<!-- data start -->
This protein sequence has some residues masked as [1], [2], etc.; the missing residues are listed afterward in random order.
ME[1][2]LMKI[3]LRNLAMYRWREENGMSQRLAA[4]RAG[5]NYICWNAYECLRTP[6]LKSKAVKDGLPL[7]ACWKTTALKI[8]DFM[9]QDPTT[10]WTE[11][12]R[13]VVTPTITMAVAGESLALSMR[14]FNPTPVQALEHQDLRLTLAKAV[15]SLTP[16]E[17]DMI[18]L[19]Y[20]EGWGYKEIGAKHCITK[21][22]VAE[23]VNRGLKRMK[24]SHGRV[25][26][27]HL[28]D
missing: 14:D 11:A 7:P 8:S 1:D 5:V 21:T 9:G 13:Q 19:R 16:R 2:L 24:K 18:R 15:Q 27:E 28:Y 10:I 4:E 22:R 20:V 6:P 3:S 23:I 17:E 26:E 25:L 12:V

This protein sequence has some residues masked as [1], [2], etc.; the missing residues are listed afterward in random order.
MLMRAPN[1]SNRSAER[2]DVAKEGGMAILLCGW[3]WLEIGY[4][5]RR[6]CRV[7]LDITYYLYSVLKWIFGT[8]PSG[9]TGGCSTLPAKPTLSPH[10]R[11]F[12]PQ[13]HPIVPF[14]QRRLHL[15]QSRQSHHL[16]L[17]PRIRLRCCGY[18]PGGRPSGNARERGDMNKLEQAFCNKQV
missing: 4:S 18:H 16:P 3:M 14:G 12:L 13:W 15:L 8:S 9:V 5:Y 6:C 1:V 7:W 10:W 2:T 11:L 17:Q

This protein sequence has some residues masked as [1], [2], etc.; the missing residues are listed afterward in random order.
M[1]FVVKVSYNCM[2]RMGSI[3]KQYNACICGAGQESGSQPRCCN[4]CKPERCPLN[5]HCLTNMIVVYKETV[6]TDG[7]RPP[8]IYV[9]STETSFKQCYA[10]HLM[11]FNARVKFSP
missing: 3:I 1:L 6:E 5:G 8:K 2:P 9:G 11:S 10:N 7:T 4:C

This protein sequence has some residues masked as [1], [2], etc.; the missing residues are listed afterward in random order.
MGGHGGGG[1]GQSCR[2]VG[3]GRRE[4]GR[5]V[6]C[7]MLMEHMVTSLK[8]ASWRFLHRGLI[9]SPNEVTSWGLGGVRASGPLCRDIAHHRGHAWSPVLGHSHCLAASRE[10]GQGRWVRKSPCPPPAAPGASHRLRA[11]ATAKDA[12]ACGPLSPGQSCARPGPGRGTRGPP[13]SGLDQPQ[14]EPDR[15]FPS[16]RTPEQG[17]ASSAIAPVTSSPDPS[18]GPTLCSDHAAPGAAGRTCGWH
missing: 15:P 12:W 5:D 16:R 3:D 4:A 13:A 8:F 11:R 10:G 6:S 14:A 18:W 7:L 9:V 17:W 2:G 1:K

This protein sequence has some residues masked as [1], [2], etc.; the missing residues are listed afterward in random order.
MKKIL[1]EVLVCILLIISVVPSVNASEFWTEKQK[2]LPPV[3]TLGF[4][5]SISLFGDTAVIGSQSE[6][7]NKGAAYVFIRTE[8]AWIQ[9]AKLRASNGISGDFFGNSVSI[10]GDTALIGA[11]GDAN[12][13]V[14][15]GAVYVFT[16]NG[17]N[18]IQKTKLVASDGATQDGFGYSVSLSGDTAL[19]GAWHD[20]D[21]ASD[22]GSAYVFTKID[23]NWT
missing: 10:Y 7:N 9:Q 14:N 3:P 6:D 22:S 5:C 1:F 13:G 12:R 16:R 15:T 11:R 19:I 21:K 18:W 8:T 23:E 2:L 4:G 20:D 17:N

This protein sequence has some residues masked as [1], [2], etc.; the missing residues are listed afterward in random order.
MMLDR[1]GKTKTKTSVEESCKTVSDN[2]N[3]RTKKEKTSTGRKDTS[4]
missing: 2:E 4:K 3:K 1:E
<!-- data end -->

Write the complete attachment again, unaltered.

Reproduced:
This protein sequence has some residues masked as [1], [2], etc.; the missing residues are listed afterward in random order.
ME[1][2]LMKI[3]LRNLAMYRWREENGMSQRLAA[4]RAG[5]NYICWNAYECLRTP[6]LKSKAVKDGLPL[7]ACWKTTALKI[8]DFM[9]QDPTT[10]WTE[11][12]R[13]VVTPTITMAVAGESLALSMR[14]FNPTPVQALEHQDLRLTLAKAV[15]SLTP[16]E[17]DMI[18]L[19]Y[20]EGWGYKEIGAKHCITK[21][22]VAE[23]VNRGLKRMK[24]SHGRV[25][26][27]HL[28]D
missing: 14:D 11:A 7:P 8:S 1:D 5:V 21:T 9:G 13:Q 19:R 16:R 2:L 24:K 18:R 15:Q 27:E 28:Y 10:I 4:E 22:R 20:V 6:P 3:S 23:I 17:E 26:E 25:L 12:V

This protein sequence has some residues masked as [1], [2], etc.; the missing residues are listed afterward in random order.
MLMRAPN[1]SNRSAER[2]DVAKEGGMAILLCGW[3]WLEIGY[4][5]RR[6]CRV[7]LDITYYLYSVLKWIFGT[8]PSG[9]TGGCSTLPAKPTLSPH[10]R[11]F[12]PQ[13]HPIVPF[14]QRRLHL[15]QSRQSHHL[16]L[17]PRIRLRCCGY[18]PGGRPSGNARERGDMNKLEQAFCNKQV
missing: 4:S 18:H 16:P 3:M 14:G 12:L 13:W 15:L 8:S 9:V 5:Y 6:C 1:V 7:W 10:W 2:T 11:L 17:Q

This protein sequence has some residues masked as [1], [2], etc.; the missing residues are listed afterward in random order.
M[1]FVVKVSYNCM[2]RMGSI[3]KQYNACICGAGQESGSQPRCCN[4]CKPERCPLN[5]HCLTNMIVVYKETV[6]TDG[7]RPP[8]IYV[9]STETSFKQCYA[10]HLM[11]FNARVKFSP
missing: 3:I 1:L 6:E 5:G 8:K 2:P 9:G 11:S 10:N 7:T 4:C

This protein sequence has some residues masked as [1], [2], etc.; the missing residues are listed afterward in random order.
MGGHGGGG[1]GQSCR[2]VG[3]GRRE[4]GR[5]V[6]C[7]MLMEHMVTSLK[8]ASWRFLHRGLI[9]SPNEVTSWGLGGVRASGPLCRDIAHHRGHAWSPVLGHSHCLAASRE[10]GQGRWVRKSPCPPPAAPGASHRLRA[11]ATAKDA[12]ACGPLSPGQSCARPGPGRGTRGPP[13]SGLDQPQ[14]EPDR[15]FPS[16]RTPEQG[17]ASSAIAPVTSSPDPS[18]GPTLCSDHAAPGAAGRTCGWH
missing: 15:P 12:W 5:D 16:R 3:D 4:A 13:A 8:F 11:R 10:G 6:S 14:A 18:W 7:L 9:V 17:W 2:G 1:K

This protein sequence has some residues masked as [1], [2], etc.; the missing residues are listed afterward in random order.
MKKIL[1]EVLVCILLIISVVPSVNASEFWTEKQK[2]LPPV[3]TLGF[4][5]SISLFGDTAVIGSQSE[6][7]NKGAAYVFIRTE[8]AWIQ[9]AKLRASNGISGDFFGNSVSI[10]GDTALIGA[11]GDAN[12][13]V[14][15]GAVYVFT[16]NG[17]N[18]IQKTKLVASDGATQDGFGYSVSLSGDTAL[19]GAWHD[20]D[21]ASD[22]GSAYVFTKID[23]NWT
missing: 10:Y 7:N 9:Q 14:N 3:P 6:D 22:S 5:C 1:F 13:G 12:R 16:R 15:T 11:R 19:I 21:K 18:W 8:T 23:E 2:L 4:G 20:D 17:N

This protein sequence has some residues masked as [1], [2], etc.; the missing residues are listed afterward in random order.
MMLDR[1]GKTKTKTSVEESCKTVSDN[2]N[3]RTKKEKTSTGRKDTS[4]
missing: 2:E 4:K 3:K 1:E